Even basic managed switches have the ability to turn ports on/off and limit connectivity by MAC address. Using these built-in features helps keep the network pristine and is another layer to stop accidental or targeted malware from jumping into your manufacturing environment. Turning off ports that are not active by design is the minimum you want to have at your network level. There are also advanced and expert-level Network Access Controls in modern switches that can be extremely effective in monitoring and actively stopping changes in network connectivity, but in manufacturing environments, these solutions can cause significant grief to integrate.
- Enable machine logging (It’s easier than you think)
When you get hit with malware, the most important part of incident response is finding the attackers’ point of entry, in addition to whatever backdoors they might have created to continue their network access. Getting back up and running quickly will be pointless if the attacker is still in your network waiting patiently to bring your environment down again. Logging is key to finding how an attacker gained entry to your network and moved within it, making it crucial to your incident response. Recently, we have begun seeing attackers disable machine logs to hide their activities. If you set up your logs gathering in advance and you’re no longer receiving those logs, it is an easy indicator that someone is doing something bad on your network or you have a machine down.
Getting started with logging
Logging doesn’t have to be hard or costly and you don’t need a fancy system to enable it. What is important from a preparedness standpoint is that you’re getting the logs - regardless of what aggregation system they use. Here are a few tips to jumpstart your logging efforts:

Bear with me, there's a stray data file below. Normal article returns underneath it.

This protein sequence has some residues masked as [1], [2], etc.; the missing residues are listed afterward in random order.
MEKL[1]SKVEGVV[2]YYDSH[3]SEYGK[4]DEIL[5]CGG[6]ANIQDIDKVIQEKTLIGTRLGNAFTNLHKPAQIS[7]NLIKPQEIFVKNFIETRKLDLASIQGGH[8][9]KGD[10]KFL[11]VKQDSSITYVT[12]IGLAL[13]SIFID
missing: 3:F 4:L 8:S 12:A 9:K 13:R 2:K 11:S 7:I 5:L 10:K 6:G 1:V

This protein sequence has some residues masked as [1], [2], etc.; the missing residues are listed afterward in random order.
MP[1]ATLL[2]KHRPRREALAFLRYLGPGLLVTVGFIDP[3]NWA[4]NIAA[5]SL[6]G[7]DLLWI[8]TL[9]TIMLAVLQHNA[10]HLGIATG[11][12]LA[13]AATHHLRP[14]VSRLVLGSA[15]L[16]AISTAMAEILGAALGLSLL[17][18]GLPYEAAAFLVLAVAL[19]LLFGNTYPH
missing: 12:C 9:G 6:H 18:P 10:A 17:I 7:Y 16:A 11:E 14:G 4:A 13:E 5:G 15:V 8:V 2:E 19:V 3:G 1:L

Balance low-cost or free tool investments with the cost of required expertise to install and maintain those tools.
- Enable built-in logging features. Windows logs and firewall boundary logs are two of the most important that are included with your systems, yet are often overlooked in manufacturing environments.
- Set up reporting. Use an aggregator, free or paid, so someone can track and be notified when there are logging changes. You don’t need a fulltime employee to monitor them daily but knowing when they change or have an exception notification is best practice.
- Modify the rule sets for collecting and transporting logs to match your business; avoid many of the stereotypical manufacturing environment cautions by collecting logs in off-peak hours.
- Use community-based log aggregator aids such as Microsoft community Windows log aggregators, DoD configuration standards (STIGs) for reference, or open source tools (e.g. ELK or Security Onion) for an aggregation platform. No need to reinvent the wheel (or log expert) when so much information is available.
- Protect your intellectual property
During an era when an exceptionally large amount of IP theft is occurring in the US for exfiltration to other countries, it is very important to look at manufacturing processes and controllers as a source of data exfiltration and take steps to protect the proprietary data they contain. For example, are your PLC and HMI tag names too descriptive? Too often we see tags give away detailed information because people logically name tags by their function. Combined with the ability to download ladder logic or design files, an attacker can easily reverse engineer a manufacturing process.
On becoming a harder target
By checking that your manufacturing environment has at least basic coverage in each of these five areas, you can make your company much less likely to suffer a destructive or catastrophic loss due to malware attacks. If you already have the basics covered, use these areas to self-assess your security maturity and continually improve your manufacturing environment’s security posture.